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- This photochrome print of the Musée National des Antiquités Algériennes in Algiers is part of “Views of People and Sites in Algeria” from the catalog of the Detroit Publishing Company (1905). The museum, which opened in 1897, was described in the 1911 edition of Baedeker’s The Mediterranean, seaports and sea routes: Handbook for Travellers as containing “the finest collection of the kind in Algeria.” The print depicts the museum’s entrance hall, holding part of the collection of ancient columns and sculpture. The hall shows the fine decorative architectural details of the building. According to Baedeker’s, in the courtyard were 17th-century and later landscapes of Algiers and other parts of Algeria, along with “modern views of Algiers and Arabic, Jewish, and Turkish inscriptions. In the centre is a Roman mosaic from Sila, representing Scylla and marine deities.”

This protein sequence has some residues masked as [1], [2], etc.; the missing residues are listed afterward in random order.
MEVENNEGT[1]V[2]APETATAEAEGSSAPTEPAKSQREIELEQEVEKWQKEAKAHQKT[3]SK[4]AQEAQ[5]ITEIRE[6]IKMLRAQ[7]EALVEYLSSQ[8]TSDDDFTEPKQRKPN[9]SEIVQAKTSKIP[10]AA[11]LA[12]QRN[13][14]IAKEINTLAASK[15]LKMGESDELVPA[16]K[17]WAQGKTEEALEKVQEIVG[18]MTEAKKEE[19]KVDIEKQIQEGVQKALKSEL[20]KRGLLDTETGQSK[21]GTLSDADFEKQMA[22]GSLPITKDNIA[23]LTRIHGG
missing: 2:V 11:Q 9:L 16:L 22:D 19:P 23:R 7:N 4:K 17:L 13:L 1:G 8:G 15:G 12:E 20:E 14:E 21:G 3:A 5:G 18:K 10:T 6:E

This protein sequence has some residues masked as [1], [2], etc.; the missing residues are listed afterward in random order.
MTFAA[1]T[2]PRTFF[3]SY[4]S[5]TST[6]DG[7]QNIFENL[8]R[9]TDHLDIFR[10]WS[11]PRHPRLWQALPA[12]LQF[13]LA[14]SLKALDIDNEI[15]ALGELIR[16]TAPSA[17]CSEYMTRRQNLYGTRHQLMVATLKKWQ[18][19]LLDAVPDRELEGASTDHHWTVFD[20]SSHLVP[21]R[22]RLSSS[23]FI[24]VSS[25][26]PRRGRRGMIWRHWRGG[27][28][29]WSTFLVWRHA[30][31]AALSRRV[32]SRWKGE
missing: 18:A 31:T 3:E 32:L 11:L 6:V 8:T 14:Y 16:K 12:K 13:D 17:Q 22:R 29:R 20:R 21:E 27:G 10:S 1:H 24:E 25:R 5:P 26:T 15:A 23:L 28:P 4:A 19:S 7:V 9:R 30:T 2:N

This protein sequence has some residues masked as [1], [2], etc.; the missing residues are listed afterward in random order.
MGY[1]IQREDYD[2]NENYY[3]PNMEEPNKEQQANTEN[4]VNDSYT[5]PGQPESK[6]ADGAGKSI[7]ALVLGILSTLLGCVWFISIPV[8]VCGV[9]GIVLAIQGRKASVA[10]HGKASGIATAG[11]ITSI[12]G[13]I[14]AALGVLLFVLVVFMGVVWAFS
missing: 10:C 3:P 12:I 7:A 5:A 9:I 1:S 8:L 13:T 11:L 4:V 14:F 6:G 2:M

Detroit Photographic Company, Detroit, Michigan
Type of Item
- 1 photomechanical print : photochrom, color
- The Detroit Photographic Company was launched as a photographic publishing firm in the late 1890s by Detroit businessman and publisher William A. Livingstone, Jr., and photographer and photo-publisher Edwin H. Husher. They obtained exclusive rights to use the Swiss "Photochrom" process for converting black-and-white photographs into color images and printing them by photolithography. This innovative process was applied to the mass production of color postcards, prints, and albums for sale to the American market. The firm became the Detroit Publishing Company in 1905.
- Print no. "6253".